What Do Fish Want?


You and a friend head out onto a frozen lake, hoping to catch some perch from the cold, clear waters. You get holes drilled and your electronics show some fish near bottom. What’s next? It seems like a simple thing to start with your favorite presentation, but what happens if that doesn’t work?

In this article, I’ll pass along some ideas that detail what you should do when you first encounter a school of perch. Get this approach right, and you’ll make a big step toward more consistent results.

Don’t assume anything
I know ice anglers. They are often a complacent bunch. They will try the same tired method in the same manner of presentation, and hope it works. Often they don’t even change lures from one year to the next. They seem to think that perch will either bite or they won’t and you can’t do anything about it. Wrong!

Opposites attract
When two anglers are teamed up and ready to work a spot, I recommend using two radically different presentations to begin with. One should be geared toward actively biting fish and the other should appeal to fish that are somewhat reluctant to bite.

Extreme example
Here is an illustration showing what I am suggesting. The first angler uses a compact spoon style lure tipped with a wiggler as bait. An example is the size 2 or 3 Swedish Pimple. This lure gets to bottom fast, can be worked aggressively, and is a proven way to catch active fish or those that can be triggered.

The second angler uses a weighted nymph style trout fly with a very small split shot sinker on the line about a foot above the fly. As bait, tip the nymph with a single spike (maggot).

Work it out
The person using the spoon lure should jig it upward a foot, then allow it to fall back downward. When the lure is sitting at the bottom of its fall, shake the rod to lightly to “dance” the lure slightly as though it were a living, squirming creature.

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The angler using the trout fly should use a more relaxed action. Raise the rod tip up a foot, then drop it back to the starting position. The fly will respond by moving upward, followed by a slow drift back toward bottom. This “finesse” presentation will often appeal to sluggish fish.

Two more examples
Another perch favorite is to tie on a brightly colored 1/16-ounce jig and use it to present a lip-hooked shiner minnow. I like to work the range from two to four feet off bottom with this rig.

The counter presentation to the jig and minnow is the same size jig dressed with a thin, soft, plastic worm or grub imitator. This rig does not need any live bait, but if you cannot develop confidence in a bait-less presentation; use a single “spike” on the hook. Work this rig by dropping it flat to bottom and jigging it lightly to stir up some silt. Next raise it up a foot and hold it still for half a minute or so. After that, drop it back to bottom and repeat the sequence.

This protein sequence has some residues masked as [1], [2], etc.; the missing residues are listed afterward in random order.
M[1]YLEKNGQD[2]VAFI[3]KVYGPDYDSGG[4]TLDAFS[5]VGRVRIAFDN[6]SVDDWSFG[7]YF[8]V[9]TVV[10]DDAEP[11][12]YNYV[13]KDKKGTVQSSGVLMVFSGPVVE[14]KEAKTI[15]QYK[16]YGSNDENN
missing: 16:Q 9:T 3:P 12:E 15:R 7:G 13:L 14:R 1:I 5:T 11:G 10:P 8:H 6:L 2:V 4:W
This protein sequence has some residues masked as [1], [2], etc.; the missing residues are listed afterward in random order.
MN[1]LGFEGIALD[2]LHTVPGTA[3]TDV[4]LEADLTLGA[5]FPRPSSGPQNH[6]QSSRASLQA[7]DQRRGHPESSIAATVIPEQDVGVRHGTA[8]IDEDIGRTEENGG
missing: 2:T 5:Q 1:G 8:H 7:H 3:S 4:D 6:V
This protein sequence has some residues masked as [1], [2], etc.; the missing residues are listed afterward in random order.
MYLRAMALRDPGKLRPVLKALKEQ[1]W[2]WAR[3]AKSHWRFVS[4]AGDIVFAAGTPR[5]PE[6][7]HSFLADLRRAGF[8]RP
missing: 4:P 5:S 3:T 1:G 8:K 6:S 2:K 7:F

The life-like quiver
Here is a trick to get a lifelike action from your soft plastics: rest your rod horizontally across the mouth of an open five-gallon plastic bucket, or place the rod in a holder. Once the jig and soft plastic grub have stabilized at one foot off bottom, tap the rod tip lightly with a finger. This is enough to cause the plastic bait to “quiver” lightly like a pulsing live creature. That is often just the trigger that turns a “looker” into a “biter.”

Fishing solo
I’ve passed along details about how extremes of presentation can help you determine what will trigger fish on a given day. Believe me, you just don’t know what will work best until you try them both. Obviously, you stick with the method that works best. With two anglers working, you’ll find the best way faster.

With one angler you could set up a jig and minnow, then put that rod in a holder to “fish itself.” You are then free to work the finesse presentation on a separate rod. You’ll soon find that you really have to pay attention to one rod when you are working a school of fish by yourself. That second rod will often be a distraction that causes you to miss some fish.

In closing, I’ll say that you should go into an ice fishing trip with a positive attitude, and be willing to experiment with presentations. There are ways to catch perch that are not actively smashing your baits. You just have to become familiar with your alternatives and be willing to try them.